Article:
McFarlane: See? You'll see these shelves of like 50 to 100 different types of Superman. What looks super cool to me is that it's all the same character. So given that I assume that most ardent collectors have those big three characters, all with their classic look possibly ad nauseum - we're doing the characters that not everybody might have gotten. 

But I hear two different types of fans. One being well we've already got these kinds of Batman, give us something different with Batman. I think some of those variations are really great, too. Some are really impressive. 

The other fan goes "Todd, all you've done is Batman, give us something else!" 

The thing is though I don't consider those other characters to be Batman. Conceptually, yeah, I get it; especially if you're a comic book fan. 

Again, though, I'm looking at them as a toymaker. When I see some of those designs they don't look like Batman... they look like cool characters.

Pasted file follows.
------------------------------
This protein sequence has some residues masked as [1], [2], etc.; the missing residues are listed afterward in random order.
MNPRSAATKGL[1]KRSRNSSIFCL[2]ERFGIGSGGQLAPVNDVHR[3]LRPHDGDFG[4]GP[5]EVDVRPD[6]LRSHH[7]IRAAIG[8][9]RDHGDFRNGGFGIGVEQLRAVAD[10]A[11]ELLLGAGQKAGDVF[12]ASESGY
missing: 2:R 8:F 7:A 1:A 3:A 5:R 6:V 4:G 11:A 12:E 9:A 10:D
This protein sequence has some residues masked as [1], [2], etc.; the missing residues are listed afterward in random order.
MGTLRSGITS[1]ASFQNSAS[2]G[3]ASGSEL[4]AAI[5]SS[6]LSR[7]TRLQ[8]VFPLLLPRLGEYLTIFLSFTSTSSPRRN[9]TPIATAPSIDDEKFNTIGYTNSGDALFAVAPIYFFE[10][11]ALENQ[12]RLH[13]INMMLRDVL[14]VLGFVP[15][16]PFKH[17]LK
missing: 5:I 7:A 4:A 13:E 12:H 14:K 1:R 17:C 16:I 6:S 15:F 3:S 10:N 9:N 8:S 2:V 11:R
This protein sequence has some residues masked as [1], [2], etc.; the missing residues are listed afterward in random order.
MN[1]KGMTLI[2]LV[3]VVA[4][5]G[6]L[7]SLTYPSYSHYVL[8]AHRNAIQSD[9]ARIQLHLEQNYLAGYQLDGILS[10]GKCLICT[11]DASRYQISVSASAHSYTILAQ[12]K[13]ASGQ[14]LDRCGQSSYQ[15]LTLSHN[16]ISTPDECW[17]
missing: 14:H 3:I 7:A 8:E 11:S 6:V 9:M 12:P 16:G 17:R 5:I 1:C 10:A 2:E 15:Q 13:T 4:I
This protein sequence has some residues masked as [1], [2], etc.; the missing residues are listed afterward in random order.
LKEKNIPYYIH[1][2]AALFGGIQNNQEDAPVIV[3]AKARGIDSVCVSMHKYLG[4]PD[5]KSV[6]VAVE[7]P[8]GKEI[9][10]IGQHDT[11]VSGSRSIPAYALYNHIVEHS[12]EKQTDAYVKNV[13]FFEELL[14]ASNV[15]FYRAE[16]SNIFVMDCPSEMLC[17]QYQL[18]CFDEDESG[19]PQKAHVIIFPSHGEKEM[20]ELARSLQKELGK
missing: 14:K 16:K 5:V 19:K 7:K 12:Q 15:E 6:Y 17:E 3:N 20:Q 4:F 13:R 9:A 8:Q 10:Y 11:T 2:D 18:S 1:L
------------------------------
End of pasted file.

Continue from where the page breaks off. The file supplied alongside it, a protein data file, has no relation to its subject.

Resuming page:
Nrama: I disagree, though. I feel like those characters are Batman with different powers. That's the whole point of the story, right? It's still Batman. Just because he can run like the Flash now, that's just Batman with the Flash's powers. You don't even have a Green Lantern outside the Animated Series line. 

I'm not saying you don't feel a void or a need for certain collectors, but speaking for myself, something to break this up would be nice. I mean there are only three women characters in this entire series so far: Batgirl and the two Wonder Woman figures. 

It's your company and obviously, you can do whatever the hell you want, but what do you say to those fans who are getting 1,000 Batmans but just want their one favorite?  

(Image credit: McFarlane Toys/DC)

McFarlane: Well you're getting your Green Lantern. John Stewart. In the standard McFarlane style. He looks really cool. 

I mean again, we'll fill in the spaces. This is interesting because we have a big wide brand. I look at them as sort of the sports figures back in the day and not do what I'm about to say and they failed very quickly.